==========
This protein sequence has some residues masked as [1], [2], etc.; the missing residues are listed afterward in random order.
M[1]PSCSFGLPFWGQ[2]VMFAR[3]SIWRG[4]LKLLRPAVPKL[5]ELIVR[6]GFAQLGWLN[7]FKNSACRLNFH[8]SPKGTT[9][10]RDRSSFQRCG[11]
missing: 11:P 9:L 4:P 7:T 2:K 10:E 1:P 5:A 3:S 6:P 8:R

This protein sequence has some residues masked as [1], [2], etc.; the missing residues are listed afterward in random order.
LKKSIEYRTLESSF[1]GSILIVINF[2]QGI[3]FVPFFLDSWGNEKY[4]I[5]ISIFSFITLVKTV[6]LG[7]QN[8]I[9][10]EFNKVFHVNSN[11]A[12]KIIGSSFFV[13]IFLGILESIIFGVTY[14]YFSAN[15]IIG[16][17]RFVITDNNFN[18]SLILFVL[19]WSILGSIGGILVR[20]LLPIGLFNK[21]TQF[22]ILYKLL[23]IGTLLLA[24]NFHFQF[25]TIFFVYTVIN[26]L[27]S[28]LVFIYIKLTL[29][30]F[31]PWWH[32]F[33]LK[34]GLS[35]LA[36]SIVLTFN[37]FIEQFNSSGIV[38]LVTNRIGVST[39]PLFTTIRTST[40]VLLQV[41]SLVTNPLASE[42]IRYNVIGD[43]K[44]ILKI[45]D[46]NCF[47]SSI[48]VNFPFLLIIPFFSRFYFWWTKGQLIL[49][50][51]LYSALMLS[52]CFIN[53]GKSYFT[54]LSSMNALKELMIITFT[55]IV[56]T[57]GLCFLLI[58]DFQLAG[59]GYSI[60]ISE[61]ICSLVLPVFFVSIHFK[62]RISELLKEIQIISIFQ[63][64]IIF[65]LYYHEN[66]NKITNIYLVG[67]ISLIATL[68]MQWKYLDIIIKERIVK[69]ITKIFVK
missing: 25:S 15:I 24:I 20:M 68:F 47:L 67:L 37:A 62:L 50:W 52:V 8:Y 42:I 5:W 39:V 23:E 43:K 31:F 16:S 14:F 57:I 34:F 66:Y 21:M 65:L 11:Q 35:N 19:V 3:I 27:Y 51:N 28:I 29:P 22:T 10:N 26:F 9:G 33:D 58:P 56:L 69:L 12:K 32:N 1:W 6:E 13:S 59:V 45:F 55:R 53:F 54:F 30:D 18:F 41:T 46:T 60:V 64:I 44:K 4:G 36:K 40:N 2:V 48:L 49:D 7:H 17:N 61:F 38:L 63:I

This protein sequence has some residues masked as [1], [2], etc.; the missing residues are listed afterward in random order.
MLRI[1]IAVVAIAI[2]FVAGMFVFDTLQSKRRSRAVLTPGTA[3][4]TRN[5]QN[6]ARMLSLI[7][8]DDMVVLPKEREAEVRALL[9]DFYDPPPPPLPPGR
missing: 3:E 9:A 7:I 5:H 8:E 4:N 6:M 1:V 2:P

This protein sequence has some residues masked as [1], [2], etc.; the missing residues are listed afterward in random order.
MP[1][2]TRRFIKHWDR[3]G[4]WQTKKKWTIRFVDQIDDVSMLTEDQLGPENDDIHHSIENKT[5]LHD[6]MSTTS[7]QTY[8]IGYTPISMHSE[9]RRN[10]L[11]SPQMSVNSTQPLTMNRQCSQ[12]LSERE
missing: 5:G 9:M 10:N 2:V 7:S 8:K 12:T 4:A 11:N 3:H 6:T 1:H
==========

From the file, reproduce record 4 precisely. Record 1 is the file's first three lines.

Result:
This protein sequence has some residues masked as [1], [2], etc.; the missing residues are listed afterward in random order.
MP[1][2]TRRFIKHWDR[3]G[4]WQTKKKWTIRFVDQIDDVSMLTEDQLGPENDDIHHSIENKT[5]LHD[6]MSTTS[7]QTY[8]IGYTPISMHSE[9]RRN[10]L[11]SPQMSVNSTQPLTMNRQCSQ[12]LSERE
missing: 5:G 9:M 10:N 2:V 7:S 8:K 12:T 4:A 11:N 3:H 6:T 1:H